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HANDBOOK: Participation of Diasporas in Peacebuilding and Development

Cindy Horst (ed.), Rojan Ezzati, Matteo Guglielmo, Petra Mezzetti, Päivi Pirkkalainen, Valeria Saggiomo, Giulia Sinatti, Andrea Warnecke. 2010. PRIO Report 2-2010. Oslo: PRIO

The handbook focuses on diaspora engagements in both peacebuilding and development, as the two are intrinsically linked. The authors define peacebuilding as 'activities aimed at the sustainable transformation of structural conflict factors and patterns. It presupposes a long-term commitment, on the part of both local and external actors, to a process that simultaneously addresses the material and the attitudinal level of a conflict'.

This publication follows a range of other reports and publications on diaspora involvement in development and peacebuilding published within the DIASPEACE project. It has been written mainly for European practitioners and policymakers, and was developed as a result of our observation that there is now a markedly increased interest among European actors in 'engaging diasporas'. It has been co-written by a team of researchers involved in the DIASPEACE project, under the coordination of Cindy Horst (ed.).

Please find the full-text document of the handbook "Participation of Diasporas in Peacebuilding and Development" at <http://www.bicc.de/uploads/pdf/publications/other/2011/PRIO-Report2-2010.pdf>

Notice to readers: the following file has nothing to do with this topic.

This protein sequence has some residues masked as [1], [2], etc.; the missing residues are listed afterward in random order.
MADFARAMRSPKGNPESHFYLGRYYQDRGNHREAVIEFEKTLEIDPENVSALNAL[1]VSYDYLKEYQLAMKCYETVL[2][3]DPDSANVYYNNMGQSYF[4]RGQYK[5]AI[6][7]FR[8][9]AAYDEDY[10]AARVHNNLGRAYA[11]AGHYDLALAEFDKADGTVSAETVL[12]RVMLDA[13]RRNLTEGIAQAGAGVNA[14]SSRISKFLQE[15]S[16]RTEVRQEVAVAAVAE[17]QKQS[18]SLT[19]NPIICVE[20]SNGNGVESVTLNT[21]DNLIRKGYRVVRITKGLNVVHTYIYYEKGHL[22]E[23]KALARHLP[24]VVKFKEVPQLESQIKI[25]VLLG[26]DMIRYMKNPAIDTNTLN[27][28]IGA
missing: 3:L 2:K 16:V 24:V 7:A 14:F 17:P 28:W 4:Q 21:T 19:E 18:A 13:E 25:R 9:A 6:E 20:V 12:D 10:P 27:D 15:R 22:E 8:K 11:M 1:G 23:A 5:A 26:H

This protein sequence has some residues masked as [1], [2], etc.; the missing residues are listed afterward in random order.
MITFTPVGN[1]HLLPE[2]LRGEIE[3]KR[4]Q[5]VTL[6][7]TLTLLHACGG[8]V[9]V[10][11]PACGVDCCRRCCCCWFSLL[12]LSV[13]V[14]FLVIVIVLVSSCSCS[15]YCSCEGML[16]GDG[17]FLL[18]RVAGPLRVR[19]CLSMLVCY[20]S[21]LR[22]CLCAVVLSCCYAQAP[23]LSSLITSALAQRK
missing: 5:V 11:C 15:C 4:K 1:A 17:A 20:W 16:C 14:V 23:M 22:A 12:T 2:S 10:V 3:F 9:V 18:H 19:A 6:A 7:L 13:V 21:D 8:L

For more information please contact Susanne Heinke, BICC press spokesperson, phone 00 49 228 911 96 44, pr@bicc.de

DIASPEACE DIASPEACE stands for Diasporas and Peace. Patterns, Trends and Potential of Long-distance Diaspora Involvement in Conflict Settings. Case studies from the Horn of Africa. It is a nonpartisan, academic research project looking at the chances and challenges of diaspora involvement in countries of origin, in this case Eritrea, Ethiopia, and Somalia. The DIASPEACE researchers come from eight different universities, independent research institutes and NGOs. The University of Jyväskylä (Finland), Bonn International Center for Conversion and the Max Planck Institute for Social Anthropology (Germany), the Peace Research Institute of Oslo (Norway), the African Diaspora Policy Centre (Netherlands), Centro Studi Politica Internazionale (Italy), the Forum for Social Studies (Ethiopia) and the Academy for Peace and Development (Somalia). <www.diaspeace.org>

idw :: 20.01.2011